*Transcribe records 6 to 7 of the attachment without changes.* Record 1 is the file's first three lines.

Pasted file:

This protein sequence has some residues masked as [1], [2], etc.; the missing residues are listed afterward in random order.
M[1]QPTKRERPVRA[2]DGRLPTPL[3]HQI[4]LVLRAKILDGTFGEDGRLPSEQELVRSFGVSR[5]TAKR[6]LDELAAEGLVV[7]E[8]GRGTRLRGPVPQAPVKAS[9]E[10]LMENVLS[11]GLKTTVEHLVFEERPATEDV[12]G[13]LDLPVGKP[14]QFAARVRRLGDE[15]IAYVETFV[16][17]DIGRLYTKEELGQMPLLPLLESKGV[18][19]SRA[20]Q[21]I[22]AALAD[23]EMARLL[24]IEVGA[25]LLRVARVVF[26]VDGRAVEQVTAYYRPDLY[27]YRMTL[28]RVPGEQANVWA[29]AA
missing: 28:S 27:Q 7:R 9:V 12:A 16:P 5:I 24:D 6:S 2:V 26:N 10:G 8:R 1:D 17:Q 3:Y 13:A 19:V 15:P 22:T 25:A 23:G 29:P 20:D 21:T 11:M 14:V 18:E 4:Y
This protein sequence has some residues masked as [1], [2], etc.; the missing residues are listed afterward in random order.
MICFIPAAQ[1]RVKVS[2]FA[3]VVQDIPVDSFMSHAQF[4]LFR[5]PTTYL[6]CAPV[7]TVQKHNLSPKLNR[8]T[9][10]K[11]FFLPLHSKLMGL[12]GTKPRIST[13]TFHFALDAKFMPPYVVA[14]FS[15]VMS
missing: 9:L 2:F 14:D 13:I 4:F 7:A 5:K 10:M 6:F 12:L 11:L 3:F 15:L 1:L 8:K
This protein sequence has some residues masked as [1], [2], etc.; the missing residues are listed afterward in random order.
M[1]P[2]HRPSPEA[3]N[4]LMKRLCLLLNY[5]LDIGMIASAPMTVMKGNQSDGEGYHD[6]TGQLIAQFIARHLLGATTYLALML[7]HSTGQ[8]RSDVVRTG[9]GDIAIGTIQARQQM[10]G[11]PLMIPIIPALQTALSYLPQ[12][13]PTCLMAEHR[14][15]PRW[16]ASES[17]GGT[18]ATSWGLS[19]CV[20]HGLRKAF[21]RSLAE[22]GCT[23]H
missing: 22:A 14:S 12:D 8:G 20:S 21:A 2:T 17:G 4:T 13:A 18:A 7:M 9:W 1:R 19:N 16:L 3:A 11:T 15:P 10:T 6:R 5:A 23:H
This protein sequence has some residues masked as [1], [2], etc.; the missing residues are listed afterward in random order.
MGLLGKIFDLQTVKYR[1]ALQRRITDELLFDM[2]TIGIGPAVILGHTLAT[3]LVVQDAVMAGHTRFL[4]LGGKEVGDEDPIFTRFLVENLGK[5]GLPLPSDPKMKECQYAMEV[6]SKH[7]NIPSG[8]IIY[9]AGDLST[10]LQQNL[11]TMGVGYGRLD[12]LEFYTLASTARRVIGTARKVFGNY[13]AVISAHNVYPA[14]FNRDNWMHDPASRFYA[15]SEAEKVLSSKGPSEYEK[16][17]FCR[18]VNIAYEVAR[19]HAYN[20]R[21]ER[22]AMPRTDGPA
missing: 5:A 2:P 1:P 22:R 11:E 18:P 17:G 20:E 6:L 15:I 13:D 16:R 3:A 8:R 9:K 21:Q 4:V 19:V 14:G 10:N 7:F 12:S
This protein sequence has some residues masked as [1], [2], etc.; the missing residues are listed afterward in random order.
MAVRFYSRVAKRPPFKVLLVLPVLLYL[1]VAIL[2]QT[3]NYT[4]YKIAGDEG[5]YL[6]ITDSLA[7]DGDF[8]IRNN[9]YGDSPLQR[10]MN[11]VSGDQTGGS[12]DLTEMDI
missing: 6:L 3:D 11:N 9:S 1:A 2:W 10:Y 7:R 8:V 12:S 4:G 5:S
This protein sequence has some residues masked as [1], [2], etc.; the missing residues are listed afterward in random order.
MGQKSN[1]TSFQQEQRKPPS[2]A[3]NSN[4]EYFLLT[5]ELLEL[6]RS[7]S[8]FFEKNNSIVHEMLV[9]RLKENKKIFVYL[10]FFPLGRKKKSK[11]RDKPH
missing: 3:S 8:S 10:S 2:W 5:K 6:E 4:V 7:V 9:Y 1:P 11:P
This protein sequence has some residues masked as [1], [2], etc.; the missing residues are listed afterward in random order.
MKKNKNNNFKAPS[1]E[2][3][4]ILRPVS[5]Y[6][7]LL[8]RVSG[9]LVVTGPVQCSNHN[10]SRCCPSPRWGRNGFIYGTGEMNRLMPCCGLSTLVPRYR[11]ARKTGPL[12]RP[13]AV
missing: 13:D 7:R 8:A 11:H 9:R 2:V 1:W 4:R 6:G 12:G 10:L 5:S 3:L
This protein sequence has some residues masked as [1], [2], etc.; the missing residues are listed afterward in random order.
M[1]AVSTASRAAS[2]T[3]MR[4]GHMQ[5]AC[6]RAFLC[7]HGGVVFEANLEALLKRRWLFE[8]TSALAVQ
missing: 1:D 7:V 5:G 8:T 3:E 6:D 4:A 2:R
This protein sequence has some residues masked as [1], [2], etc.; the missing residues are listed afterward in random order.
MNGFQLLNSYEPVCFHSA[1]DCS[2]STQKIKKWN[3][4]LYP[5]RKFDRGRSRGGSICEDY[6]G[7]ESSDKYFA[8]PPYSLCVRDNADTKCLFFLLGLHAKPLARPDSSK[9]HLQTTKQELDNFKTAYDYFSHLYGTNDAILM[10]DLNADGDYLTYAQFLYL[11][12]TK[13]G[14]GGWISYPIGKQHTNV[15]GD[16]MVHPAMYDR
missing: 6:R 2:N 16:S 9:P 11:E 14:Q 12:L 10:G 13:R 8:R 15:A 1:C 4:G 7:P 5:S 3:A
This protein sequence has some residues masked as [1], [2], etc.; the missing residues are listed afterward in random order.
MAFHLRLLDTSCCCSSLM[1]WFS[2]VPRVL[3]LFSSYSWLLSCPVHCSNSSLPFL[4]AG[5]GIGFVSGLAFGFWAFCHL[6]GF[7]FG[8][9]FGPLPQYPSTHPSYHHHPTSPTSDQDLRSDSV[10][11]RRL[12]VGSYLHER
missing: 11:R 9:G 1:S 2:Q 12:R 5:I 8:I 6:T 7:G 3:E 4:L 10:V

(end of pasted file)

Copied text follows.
This protein sequence has some residues masked as [1], [2], etc.; the missing residues are listed afterward in random order.
MGQKSN[1]TSFQQEQRKPPS[2]A[3]NSN[4]EYFLLT[5]ELLEL[6]RS[7]S[8]FFEKNNSIVHEMLV[9]RLKENKKIFVYL[10]FFPLGRKKKSK[11]RDKPH
missing: 3:S 8:S 10:S 2:W 5:K 6:E 4:V 7:V 9:Y 1:P 11:P
This protein sequence has some residues masked as [1], [2], etc.; the missing residues are listed afterward in random order.
MKKNKNNNFKAPS[1]E[2][3][4]ILRPVS[5]Y[6][7]LL[8]RVSG[9]LVVTGPVQCSNHN[10]SRCCPSPRWGRNGFIYGTGEMNRLMPCCGLSTLVPRYR[11]ARKTGPL[12]RP[13]AV
missing: 13:D 7:R 8:A 11:H 9:R 2:V 1:W 4:R 6:G 12:G 10:L 5:S 3:L